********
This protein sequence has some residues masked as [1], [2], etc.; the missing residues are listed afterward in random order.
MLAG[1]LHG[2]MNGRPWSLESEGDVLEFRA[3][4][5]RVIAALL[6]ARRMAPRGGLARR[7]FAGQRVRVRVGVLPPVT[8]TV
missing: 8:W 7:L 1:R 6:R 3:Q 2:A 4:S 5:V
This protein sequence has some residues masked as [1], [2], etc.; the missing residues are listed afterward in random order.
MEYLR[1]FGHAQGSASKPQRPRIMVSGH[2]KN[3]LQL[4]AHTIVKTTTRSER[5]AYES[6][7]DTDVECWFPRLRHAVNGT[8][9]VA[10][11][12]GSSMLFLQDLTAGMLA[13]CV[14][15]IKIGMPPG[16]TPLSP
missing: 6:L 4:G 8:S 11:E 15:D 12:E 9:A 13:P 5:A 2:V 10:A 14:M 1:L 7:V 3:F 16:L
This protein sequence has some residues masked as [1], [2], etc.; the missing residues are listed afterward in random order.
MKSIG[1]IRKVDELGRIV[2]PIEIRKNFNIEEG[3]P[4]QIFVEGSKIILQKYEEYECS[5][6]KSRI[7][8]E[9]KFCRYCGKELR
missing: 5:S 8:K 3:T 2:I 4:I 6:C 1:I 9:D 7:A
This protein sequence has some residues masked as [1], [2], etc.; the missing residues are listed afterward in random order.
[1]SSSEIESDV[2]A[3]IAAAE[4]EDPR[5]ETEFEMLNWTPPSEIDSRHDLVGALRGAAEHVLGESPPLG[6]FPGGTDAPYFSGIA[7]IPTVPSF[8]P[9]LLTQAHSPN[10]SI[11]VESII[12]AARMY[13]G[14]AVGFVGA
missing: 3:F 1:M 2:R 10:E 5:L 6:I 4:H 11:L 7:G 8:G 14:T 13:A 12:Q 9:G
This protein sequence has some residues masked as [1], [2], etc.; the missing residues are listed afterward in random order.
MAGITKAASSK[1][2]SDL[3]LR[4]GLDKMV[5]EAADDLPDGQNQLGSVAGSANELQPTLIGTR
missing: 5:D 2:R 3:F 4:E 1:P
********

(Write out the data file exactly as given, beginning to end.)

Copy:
This protein sequence has some residues masked as [1], [2], etc.; the missing residues are listed afterward in random order.
MLAG[1]LHG[2]MNGRPWSLESEGDVLEFRA[3][4][5]RVIAALL[6]ARRMAPRGGLARR[7]FAGQRVRVRVGVLPPVT[8]TV
missing: 8:W 7:L 1:R 6:R 3:Q 2:A 4:S 5:V
This protein sequence has some residues masked as [1], [2], etc.; the missing residues are listed afterward in random order.
MEYLR[1]FGHAQGSASKPQRPRIMVSGH[2]KN[3]LQL[4]AHTIVKTTTRSER[5]AYES[6][7]DTDVECWFPRLRHAVNGT[8][9]VA[10][11][12]GSSMLFLQDLTAGMLA[13]CV[14][15]IKIGMPPG[16]TPLSP
missing: 6:L 4:G 8:S 11:E 15:D 12:E 9:A 13:P 5:A 2:V 10:A 14:M 1:L 7:V 3:F 16:L
This protein sequence has some residues masked as [1], [2], etc.; the missing residues are listed afterward in random order.
MKSIG[1]IRKVDELGRIV[2]PIEIRKNFNIEEG[3]P[4]QIFVEGSKIILQKYEEYECS[5][6]KSRI[7][8]E[9]KFCRYCGKELR
missing: 5:S 8:K 3:T 2:I 4:I 6:C 1:I 9:D 7:A
This protein sequence has some residues masked as [1], [2], etc.; the missing residues are listed afterward in random order.
[1]SSSEIESDV[2]A[3]IAAAE[4]EDPR[5]ETEFEMLNWTPPSEIDSRHDLVGALRGAAEHVLGESPPLG[6]FPGGTDAPYFSGIA[7]IPTVPSF[8]P[9]LLTQAHSPN[10]SI[11]VESII[12]AARMY[13]G[14]AVGFVGA
missing: 3:F 1:M 2:R 10:E 5:L 6:I 4:H 11:L 7:G 8:G 14:T 13:A 12:Q 9:G
This protein sequence has some residues masked as [1], [2], etc.; the missing residues are listed afterward in random order.
MAGITKAASSK[1][2]SDL[3]LR[4]GLDKMV[5]EAADDLPDGQNQLGSVAGSANELQPTLIGTR
missing: 5:D 2:R 3:F 4:E 1:P